Jewish Resistance To The Holocaust Essay

1792 words - 7 pages

Examining any issue pertaining to the Holocaust is accompanied with complexity and the possibility of controversy. This is especially true in dealing with the topic of Jewish resistance to the Holocaust. Historians are often divided on this complex issue, debating issues such as how “resistance” is defined and, in accordance with that definition, how much resistance occurred. According to Michael Marrus, “the very term Jewish resistance suggests a point of view.” Many factors, both internal such as differences in opinion on when or what resistance was appropriate, as well as external, such as the lack of arms with which to revolt, contributed to making resistance, particularly armed resistance, extremely difficult. When considering acts of Jewish resistance, it is important to consider both direct and indirect forms of resistance, as well as avoid diminishing what efforts were made at resistance. Despite many factors making resistance difficult, Jews did perform both direct and indirect resistance, often more than historians have credited to them. As a whole, Jews did not accept their death mutely, as sheep to the slaughter.
Countless internal factors made Jewish resistance extremely difficult. The most explicit of these were the horrific conditions of the ghettos and concentration camps, which lead to malnourishment, as well as the large amounts of hard labour that was forced upon inmates, which caused a general state of poor health. When the living situation grew even worse with the quickly increasing death rates in the concentration camps between 1940 and 1942, conditions were so poor that survival was the sole focus of inmates; there was no time to think of resistance. As the Jews began to become aware of their imminent extermination, they began to develop plans for armed resistance. One of the main factors hindering the occurrence of armed resistance was the fact that the Jews planned to hold off armed resistance until it was the only option to avoid their own deaths, until there was no hope for survival. Unfortunately, it was very difficult to gauge when this point would come; the Germans were inconsistent in when they carried out the executions, as some were killed immediately and others were kept alive for a time. Understandably, many Jews inaccurately predicted the time before their imminent deaths and therefore missed their chance at resistance.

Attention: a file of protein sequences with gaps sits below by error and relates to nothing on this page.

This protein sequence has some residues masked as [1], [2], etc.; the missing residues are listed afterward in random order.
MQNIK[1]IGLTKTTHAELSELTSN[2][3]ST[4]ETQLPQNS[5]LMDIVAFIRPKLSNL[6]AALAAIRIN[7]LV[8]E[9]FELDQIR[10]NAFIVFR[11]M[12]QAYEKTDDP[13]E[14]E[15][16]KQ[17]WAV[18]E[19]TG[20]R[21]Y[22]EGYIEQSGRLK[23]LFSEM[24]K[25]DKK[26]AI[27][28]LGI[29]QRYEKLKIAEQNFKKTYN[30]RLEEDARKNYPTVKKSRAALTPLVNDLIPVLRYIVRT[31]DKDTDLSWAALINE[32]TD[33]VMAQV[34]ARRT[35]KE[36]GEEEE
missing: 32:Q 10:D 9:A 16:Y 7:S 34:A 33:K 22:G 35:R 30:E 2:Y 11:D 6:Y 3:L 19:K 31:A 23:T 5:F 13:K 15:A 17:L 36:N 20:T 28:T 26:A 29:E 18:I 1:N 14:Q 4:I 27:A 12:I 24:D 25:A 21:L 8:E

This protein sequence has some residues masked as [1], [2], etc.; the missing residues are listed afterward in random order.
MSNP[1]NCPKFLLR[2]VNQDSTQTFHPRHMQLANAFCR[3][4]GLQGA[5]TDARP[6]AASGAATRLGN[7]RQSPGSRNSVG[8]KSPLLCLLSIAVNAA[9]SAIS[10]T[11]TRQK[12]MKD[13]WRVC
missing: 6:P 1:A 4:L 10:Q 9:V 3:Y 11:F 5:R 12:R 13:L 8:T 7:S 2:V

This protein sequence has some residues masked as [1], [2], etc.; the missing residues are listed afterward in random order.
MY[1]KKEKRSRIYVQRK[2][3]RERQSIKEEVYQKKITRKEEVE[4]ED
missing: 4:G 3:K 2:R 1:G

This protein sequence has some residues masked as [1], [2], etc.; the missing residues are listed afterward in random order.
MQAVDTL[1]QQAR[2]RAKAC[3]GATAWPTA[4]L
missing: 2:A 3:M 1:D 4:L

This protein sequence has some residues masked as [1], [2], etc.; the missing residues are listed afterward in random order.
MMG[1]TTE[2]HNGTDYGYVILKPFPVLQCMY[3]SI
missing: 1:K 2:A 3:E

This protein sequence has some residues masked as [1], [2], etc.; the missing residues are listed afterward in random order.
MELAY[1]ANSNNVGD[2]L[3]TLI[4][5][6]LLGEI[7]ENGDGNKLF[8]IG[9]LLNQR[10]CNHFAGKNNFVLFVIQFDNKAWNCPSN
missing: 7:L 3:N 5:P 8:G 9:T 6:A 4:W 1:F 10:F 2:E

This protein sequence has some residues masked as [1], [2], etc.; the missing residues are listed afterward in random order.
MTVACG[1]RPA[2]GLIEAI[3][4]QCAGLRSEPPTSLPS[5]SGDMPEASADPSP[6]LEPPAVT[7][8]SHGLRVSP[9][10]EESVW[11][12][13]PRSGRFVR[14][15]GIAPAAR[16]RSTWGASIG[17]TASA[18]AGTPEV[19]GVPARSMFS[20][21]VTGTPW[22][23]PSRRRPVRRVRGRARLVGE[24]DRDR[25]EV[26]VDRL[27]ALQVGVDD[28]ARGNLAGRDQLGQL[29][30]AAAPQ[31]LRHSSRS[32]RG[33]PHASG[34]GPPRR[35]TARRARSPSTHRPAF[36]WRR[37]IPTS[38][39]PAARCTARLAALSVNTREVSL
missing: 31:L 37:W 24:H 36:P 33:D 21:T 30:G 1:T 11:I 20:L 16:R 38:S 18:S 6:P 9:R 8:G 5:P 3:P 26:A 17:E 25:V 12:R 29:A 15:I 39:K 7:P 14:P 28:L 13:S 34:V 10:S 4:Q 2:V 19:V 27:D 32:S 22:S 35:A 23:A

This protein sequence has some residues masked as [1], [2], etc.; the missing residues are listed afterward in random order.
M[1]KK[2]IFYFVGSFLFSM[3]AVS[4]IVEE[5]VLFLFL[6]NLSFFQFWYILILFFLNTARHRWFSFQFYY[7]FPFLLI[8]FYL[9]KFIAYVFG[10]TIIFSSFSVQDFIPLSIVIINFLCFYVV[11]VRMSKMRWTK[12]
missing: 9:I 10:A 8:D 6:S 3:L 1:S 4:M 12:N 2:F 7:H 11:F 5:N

In addition to the living conditions in the ghettos and camps, many differences in opinion led to hesitance to engage in resistance, particularly armed resistance. There was a great deal of collective responsibility involved with resistance- some believed that to act out was to endanger everyone in the group. Unfortunately, these worries were often founded in truth. In one instance, when a man protested the death of his brother by calling the SS member a murder, he was removed to prison, where he passed away; all of the other members of his group, who had witnessed the incident, were killed...

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